TV, eh? | What's up in Canadian television | Page 4
TV,eh? What's up in Canadian television

Link: Killjoys: Michelle Lovretta talks “Johnny Be Good”

From Bridget Liszewski of The TV Junkies:

Link: Killjoys: Michelle Lovretta talks “Johnny Be Good”
“Adam Barken wrote such a beautiful episode, and I’m really glad he explored Dutch and Pawter. We had a lot of great talks about those scenes — it was important to me that we allow the audience the same insight into Dutch’s heart that we writers have, not because “ew, jealousy, girl power!” but because the real answer drives her series arc.” Continue reading. 

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Four in the Morning boasts humour and bittersweet-ness in debut

In this premiere episode of Four in the Morning, created by Ira Parker, we are treated to a bit of magic realism: a talking pig named Albert a.k.a. Buzz. More on that later.

Four in the Morning is being touted as a comedy. I would, however, describe this as a surreal dream that definitely takes itself seriously.  The dialogue flies by and the puns are delivered so deadpan that if you are not listening, you might not catch them all. But this is not a laugh-a-minute show. It delves a little deeper despite the many f-bombs and a few other liberal-isms that we  typically do not see on the CBC.  It features four (get it? FOUR!) twentysomethings experiencing life at 4 a.m..

Parker himself describes the series: “Four in the Morning is about that feeling you get after a long night of drinking with your friends, fluctuating somewhere between euphoria and misery. It’s about the things we say to each other that we couldn’t during our more sober hours. This is the world our show lives in.”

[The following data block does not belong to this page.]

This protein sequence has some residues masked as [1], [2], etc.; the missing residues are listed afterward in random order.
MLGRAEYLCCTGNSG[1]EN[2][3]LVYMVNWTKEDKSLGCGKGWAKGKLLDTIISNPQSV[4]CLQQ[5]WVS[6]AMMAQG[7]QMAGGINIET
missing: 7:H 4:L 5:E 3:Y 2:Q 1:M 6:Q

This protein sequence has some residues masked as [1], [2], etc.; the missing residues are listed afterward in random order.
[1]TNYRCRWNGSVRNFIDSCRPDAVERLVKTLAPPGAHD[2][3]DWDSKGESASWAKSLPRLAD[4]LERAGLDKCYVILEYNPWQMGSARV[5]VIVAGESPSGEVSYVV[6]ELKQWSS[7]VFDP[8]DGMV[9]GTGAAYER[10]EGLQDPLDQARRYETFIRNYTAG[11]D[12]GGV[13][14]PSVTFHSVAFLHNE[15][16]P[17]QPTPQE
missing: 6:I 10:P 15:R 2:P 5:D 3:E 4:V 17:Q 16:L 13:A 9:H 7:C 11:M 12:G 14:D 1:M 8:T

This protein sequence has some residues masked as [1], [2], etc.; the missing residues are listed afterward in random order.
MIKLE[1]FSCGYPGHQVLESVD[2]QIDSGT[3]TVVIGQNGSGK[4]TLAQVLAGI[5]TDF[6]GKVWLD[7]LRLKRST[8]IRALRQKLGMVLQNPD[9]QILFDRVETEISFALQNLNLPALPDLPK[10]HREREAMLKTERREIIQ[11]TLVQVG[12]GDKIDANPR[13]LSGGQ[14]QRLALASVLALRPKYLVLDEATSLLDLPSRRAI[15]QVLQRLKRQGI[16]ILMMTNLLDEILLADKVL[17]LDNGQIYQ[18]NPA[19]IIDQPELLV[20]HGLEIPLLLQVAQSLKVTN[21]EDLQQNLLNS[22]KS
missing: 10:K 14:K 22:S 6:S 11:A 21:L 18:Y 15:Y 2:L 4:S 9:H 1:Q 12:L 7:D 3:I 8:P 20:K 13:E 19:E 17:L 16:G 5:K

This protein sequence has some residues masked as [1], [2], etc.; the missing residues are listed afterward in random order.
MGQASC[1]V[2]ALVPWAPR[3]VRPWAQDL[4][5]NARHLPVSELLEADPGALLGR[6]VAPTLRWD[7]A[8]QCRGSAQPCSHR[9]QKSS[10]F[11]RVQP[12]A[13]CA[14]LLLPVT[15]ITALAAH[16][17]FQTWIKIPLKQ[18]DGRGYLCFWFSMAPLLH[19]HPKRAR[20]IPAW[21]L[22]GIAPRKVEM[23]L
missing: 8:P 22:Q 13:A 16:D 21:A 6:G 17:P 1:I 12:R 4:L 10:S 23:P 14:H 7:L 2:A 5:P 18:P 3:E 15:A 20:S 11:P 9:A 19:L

We open with a quick walking tour through the Patrician Grill—the 219 over the door should be a dead giveaway to Torontonians—and land downstairs in the the ladies’ room with Mitzi (Lola Tash, formerly of Republic of Doyle) sharing the news with her best friend Jamie (Michelle Mylett, “Katy” of Letterkenny) that her talking pet pig has died. See, I really wasn’t kidding about the pig.

Meanwhile, back in the booth, Bondurant (Daniel Maslany, whose credits include Corner Gas), confesses his love for Jamie to Jamie’s boyfriend William (Mazin Elsadig). Eventually, the foursome reunite in a scene reminiscent of When Harry Met Sally—we all remember that  “famous” scene in Katz’s Delicatessen—and the whole thing comes together like you would imagine a Seinfeld episode if it were written by David Lynch. Quirky is a bit of an understatement.

Anyhow, William turns to his girlfriend Jamie in frustration, “I am starting to get why your parents abandoned you,” and with that, the foursome becomes two twosomes, setting up a series of back and forth, his and hers scenes. We learn through Bondurant’s confession to William that he has lied to everyone about his acceptance to Julliard. We also learn via Mitzi’s  own confession to Jamie that she is merely “transitorily pregnant” and plans to abort Bondurant’s child because it is her belief that he has been accepted to Julliard.